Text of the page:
The last time the state closed a nursing home in Kentucky was in, and many of the 106 residents were placed in adjoining states because there were not enough nursing home beds in Kentucky, said Ms. Smith.Valuation finds house price.The order to close St. John’s came a week after the Health Care Finance Administration levied a fine against St. John’s for substandard care that resulted in a resident’s death in September. The state had recommended that fine after investigating the nursing home in October.
The state compiled a 28-page list of deficiencies after that investigation, including patients being given wrong medications, and problems with sanitation, nutrition, grooming and privacy.Ms. Cecil said the decision to close the home was based on the home’s history of poor care and the results of the latest, 100-page survey.
Ms. Smith said some families may find the closing surprising because the care or lack of care for residents was not universal.Some families found the care to be satisfactory, depending on the area of the nursing home where their loves one resided, she said.The residents will have to be out of the home by May, which is the last day that federal Medicare will pay for their care.
Ms. Smith said even if the nursing home fights the closing in court, the state has the authority to move the residents. The state already has started moving the 14 residents who are wards of the state.On a national level, some states have replaced administrators at troubled nursing homes with temporary Melbourne Property Valuer management teams. But that remedy is not used in the eight-state region that includes Kentucky, Ms. Cecil said.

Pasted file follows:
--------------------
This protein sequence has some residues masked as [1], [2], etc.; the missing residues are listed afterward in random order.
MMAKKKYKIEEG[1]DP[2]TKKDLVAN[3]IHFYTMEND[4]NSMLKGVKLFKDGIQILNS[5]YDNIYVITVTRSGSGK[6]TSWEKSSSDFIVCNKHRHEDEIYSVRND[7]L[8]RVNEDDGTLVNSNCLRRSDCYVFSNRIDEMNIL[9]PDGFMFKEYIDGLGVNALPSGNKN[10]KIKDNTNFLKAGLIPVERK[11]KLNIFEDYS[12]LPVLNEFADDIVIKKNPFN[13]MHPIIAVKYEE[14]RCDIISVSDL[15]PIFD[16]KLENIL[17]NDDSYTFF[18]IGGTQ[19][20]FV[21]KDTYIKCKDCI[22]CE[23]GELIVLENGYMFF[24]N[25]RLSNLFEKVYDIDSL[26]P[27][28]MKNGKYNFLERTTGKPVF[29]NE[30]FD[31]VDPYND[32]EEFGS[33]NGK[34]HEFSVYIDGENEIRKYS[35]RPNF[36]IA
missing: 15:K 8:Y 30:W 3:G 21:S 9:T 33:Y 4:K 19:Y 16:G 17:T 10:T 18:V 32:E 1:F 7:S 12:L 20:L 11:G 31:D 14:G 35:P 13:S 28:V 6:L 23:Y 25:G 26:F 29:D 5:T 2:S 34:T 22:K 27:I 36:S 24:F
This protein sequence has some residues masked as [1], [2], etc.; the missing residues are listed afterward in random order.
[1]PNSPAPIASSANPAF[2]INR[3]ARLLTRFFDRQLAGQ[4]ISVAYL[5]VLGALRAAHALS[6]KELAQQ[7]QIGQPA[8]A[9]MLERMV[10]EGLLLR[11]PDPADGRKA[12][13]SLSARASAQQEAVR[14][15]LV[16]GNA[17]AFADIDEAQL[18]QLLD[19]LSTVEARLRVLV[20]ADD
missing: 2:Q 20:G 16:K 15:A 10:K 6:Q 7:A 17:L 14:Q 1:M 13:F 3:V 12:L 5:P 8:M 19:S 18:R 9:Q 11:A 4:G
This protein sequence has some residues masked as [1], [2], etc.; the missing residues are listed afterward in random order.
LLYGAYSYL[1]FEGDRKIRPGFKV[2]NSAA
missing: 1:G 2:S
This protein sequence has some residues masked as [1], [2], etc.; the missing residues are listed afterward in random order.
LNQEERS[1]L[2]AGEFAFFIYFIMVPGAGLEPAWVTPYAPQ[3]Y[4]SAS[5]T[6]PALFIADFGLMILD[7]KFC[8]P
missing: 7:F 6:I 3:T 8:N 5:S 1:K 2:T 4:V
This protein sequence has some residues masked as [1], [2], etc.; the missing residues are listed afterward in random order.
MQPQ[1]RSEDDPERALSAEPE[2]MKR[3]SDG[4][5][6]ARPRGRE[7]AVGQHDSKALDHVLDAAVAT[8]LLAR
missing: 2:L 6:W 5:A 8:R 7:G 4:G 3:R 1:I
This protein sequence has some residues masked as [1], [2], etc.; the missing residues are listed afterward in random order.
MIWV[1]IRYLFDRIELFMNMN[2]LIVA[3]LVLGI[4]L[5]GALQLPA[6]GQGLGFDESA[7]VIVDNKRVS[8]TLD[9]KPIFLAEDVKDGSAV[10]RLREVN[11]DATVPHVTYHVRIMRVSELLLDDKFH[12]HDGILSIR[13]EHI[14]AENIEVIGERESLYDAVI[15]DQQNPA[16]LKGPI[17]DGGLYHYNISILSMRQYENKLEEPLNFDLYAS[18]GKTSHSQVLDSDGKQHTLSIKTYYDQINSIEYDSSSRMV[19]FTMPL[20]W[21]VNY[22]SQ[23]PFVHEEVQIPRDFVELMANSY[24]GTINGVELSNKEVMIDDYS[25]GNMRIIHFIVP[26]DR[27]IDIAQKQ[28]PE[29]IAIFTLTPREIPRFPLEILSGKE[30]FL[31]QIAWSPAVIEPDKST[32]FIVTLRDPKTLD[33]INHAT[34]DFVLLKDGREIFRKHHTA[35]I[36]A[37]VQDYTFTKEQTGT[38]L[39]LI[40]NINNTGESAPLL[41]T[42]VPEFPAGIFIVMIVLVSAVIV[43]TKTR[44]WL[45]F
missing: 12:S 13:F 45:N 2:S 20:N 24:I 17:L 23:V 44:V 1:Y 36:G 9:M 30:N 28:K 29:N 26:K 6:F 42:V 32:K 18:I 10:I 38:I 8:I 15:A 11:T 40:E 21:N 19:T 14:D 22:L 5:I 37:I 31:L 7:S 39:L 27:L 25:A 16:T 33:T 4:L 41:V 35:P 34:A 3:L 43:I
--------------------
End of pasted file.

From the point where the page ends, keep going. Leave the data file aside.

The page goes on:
When a facility gets to a point where termination is the option, then to have a temporary manager go in and try to correct that in a short amount of time has not been determined to be an effective measure, she said.Within weeks of moving her mother into St. John’s Health Care Center in Covington, Evelyn Bussard started putting her on waiting lists at other nursing homes.
The place was not clean. There was total chaos. People yelling, people asking for water. At 1 p.m., breakfast trays were still there,Mrs. Bussard said.That was a little over a year ago.Mrs. Bussard’s mother has since been moved to another floor that is less chaotic.But Mrs. Bussard still checks her mother’s standings on the waiting lists regularly. She wants her out of St. John’s.When word arrived on Wednesday that the home was closing, Mrs. Bussard greeted it with relief and apprehension.